Later in the summer, we made a trip to St. Louis, it was the first time either of us had been there. We went to all the usual tourist spots, the Arch, Budweiser, U.S. Grant’s farm, and then headed up to Hannibal, MO after a couple of days. Hannibal was the boyhood home of Mark Twain, and the setting of his Huck Finn and Tom Sawyer novels were based on the town. We really enjoyed touring the town and then headed to Springfield, IL. We planned to arrive at Springfield late in the day, and then tour their Abe Lincoln sites the next day. So, a couple things happened. I-72 from Hannibal to Springfield was a relatively desolate highway. We went what seemed like 100 miles without seeing a single place to stop. We both were looking out for a decent gas station or rest area to use the restroom, and we never did find one. Then we pull into Springfield about 11pm at night. Being the thrifty travelers we were, we didn’t have a reservation, I just assumed we would find a cheap room when we got there. However, some large event was happening at the state capital, and we couldn’t find any hotels with a room. So, one of us (okay it was me) might have lost our temper and drove straight through back to Shelbyville, arriving home somewhere around 2 or 3 am. The next morning I felt badly about the trip ending so abruptly, so we headed south to Mammoth Cave.

Upon our arrival at Mammoth Cave, we purchased tickets for one of the cave tours, and then headed over to listen to the tour guide speak. This set up a situation that I don’t know if we’ll ever forget. The park ranger was telling everyone about how many stairs there are, with no railing, and how careful you had to be. My fear of heights immediately kicked in, and there was no way I was doing this tour. Only problem was, we had bought the tickets, they had a no refund policy, and we were not at a point where we could afford to waste that money. So, I sent Beth back into the office, alone, to tell them that she was pregnant and just didn’t think she could take the strain of the tour. They refunded our money. At least that’s how I remember it. Beth seems to remember telling me that she wasn’t going back in there, but that I better get our money back. She recalls that I went in, and used the ‘my pregnant wife just can’t do this story’. In either event, this was certainly a low point for me, but we probably laugh more at our memory of it than we would have remembered about the tour, so I guess it all worked out.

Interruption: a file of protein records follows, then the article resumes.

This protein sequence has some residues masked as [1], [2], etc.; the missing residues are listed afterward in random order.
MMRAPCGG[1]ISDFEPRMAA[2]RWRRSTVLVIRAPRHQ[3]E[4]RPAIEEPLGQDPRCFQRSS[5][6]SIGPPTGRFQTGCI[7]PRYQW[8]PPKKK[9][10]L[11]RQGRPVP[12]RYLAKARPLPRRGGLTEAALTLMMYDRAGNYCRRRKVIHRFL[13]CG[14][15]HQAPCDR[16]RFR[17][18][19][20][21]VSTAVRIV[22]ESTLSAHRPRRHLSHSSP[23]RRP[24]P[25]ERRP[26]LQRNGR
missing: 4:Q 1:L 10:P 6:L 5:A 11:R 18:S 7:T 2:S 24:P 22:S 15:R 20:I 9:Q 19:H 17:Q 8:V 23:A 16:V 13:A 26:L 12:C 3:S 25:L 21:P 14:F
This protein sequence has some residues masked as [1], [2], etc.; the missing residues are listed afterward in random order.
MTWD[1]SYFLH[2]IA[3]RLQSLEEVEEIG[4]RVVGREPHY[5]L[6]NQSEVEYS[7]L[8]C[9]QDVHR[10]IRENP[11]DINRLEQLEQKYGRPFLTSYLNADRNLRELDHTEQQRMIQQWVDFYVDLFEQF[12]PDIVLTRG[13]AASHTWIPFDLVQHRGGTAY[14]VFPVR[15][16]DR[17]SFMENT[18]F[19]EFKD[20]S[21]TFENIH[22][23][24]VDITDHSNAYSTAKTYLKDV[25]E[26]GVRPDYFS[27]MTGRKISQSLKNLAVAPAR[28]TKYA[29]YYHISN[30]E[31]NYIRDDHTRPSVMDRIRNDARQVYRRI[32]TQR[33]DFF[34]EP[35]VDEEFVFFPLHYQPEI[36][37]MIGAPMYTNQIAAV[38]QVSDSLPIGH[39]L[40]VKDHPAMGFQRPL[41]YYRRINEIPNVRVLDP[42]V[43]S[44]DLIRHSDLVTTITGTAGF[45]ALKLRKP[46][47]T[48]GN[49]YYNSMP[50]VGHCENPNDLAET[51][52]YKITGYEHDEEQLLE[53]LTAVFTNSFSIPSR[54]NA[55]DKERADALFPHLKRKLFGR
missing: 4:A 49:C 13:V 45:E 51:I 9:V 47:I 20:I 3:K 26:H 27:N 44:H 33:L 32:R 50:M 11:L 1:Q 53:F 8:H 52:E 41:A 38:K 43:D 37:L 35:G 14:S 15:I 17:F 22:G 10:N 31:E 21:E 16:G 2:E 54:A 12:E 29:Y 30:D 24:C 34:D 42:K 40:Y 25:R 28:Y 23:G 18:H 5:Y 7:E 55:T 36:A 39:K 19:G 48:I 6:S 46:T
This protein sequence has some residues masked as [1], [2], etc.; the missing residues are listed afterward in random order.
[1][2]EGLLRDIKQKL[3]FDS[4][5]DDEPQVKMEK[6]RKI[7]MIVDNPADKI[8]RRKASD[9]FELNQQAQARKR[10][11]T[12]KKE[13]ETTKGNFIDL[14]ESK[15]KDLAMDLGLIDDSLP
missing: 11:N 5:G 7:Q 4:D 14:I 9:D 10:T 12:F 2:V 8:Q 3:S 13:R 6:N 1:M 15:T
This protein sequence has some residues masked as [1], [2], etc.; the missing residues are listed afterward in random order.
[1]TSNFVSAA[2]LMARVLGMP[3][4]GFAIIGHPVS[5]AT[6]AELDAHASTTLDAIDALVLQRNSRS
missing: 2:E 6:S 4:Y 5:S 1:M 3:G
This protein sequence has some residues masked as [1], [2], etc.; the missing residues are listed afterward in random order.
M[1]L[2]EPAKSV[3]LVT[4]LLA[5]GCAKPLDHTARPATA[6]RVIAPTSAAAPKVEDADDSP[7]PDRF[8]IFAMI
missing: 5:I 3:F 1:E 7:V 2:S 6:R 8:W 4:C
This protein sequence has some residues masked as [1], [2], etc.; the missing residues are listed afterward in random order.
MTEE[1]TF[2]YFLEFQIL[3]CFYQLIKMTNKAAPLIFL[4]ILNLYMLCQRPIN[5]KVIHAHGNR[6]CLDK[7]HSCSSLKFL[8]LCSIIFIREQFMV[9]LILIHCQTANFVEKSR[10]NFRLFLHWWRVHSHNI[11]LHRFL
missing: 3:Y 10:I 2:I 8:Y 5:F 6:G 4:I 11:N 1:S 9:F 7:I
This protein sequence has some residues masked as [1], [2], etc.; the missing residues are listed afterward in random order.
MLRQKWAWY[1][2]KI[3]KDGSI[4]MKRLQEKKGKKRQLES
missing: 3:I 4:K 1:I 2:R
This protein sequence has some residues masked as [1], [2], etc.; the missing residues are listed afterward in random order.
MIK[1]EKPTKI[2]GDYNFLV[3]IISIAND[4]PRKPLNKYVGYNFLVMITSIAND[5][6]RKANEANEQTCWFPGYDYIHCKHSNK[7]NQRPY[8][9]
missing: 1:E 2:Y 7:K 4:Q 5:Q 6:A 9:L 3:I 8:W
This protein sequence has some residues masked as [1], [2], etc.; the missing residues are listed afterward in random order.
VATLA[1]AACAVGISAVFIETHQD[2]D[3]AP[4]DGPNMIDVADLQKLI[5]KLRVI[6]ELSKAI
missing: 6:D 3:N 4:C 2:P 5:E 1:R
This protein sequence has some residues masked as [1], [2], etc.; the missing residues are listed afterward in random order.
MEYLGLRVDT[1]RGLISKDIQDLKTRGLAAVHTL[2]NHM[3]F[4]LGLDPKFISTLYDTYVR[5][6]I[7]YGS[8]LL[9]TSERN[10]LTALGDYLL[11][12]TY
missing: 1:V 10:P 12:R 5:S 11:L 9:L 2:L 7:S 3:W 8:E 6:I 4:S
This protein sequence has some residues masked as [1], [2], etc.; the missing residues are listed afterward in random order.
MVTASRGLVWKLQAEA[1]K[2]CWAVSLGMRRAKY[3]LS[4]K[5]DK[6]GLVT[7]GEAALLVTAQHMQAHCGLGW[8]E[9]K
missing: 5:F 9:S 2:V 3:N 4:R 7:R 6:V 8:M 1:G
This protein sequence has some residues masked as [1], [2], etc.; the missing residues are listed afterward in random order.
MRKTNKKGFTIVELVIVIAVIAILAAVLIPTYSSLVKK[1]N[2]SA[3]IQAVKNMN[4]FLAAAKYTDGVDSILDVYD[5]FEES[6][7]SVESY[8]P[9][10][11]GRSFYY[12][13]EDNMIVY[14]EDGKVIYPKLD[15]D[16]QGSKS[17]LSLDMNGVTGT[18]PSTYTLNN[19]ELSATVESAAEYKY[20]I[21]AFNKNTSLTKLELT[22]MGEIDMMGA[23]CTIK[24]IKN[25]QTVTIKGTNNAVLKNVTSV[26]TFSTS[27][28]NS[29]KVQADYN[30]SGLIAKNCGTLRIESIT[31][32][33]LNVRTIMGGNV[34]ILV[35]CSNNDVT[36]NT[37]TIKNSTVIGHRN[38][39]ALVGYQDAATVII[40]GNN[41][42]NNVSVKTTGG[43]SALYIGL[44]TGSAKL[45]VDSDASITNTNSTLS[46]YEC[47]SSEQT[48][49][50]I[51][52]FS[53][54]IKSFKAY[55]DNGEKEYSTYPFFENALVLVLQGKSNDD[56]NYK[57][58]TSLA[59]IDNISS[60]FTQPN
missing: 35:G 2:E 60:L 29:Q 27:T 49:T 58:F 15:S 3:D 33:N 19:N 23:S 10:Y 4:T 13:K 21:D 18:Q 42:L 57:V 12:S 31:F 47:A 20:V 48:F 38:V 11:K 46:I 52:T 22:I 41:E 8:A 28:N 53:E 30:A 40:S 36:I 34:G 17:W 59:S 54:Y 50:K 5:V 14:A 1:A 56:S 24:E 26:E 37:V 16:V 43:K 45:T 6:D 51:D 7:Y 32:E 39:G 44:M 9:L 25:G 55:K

After that our next big trip was our honeymoon, where we spent a solid week in the Smokies. We were able to cobble together enough funds to really enjoy ourselves, I don’t remember worrying too much about spending on that trip. Dad let us borrow his car as a wedding gift, as my truck at the time was having some issues and needed tires.

I think after that we made one more trip to Gatlinburg for just a couple of nights, then came back through Cincinnati for a baby shower, and a couple of weeks later, our first son was born. Since then, I think we’ve only made two road trips without the kids, we went to Gatlinburg with my brother and Dad, and left our first son with Beth’s parents, shortly after 9/11. I’ll never forget all the signs thanking people for traveling again, as the month or so after 9/11 the tourism industry took a big hit. This was also the year Arizona and the Yankees played in the World Series, and we would go out at night trying to find places that had the games on.

After that, we went all the way to 2014 before we could hit the road alone again, we went to Lincoln, NE to see a Pearl Jam concert. That trip is going to be a future blog post, so I won’t get into many details here.

Our kids are now aged 16 thru 19, so very soon, Beth and I will pick up where we left off and start making more memories of just the two of us traveling around the country. We both share a sense of adventure and I really look forward to the next twenty years and beyond. I love road tripping with the kids, and will miss those days when they all go off to begin their own lives. The next twenty years will be so much different than these first twenty, and I am so happy that we’ve made it through all the tough times, and get to continue experiencing everything this crazy life throws at us together.

Beth – Thank you for twenty great years. I love you!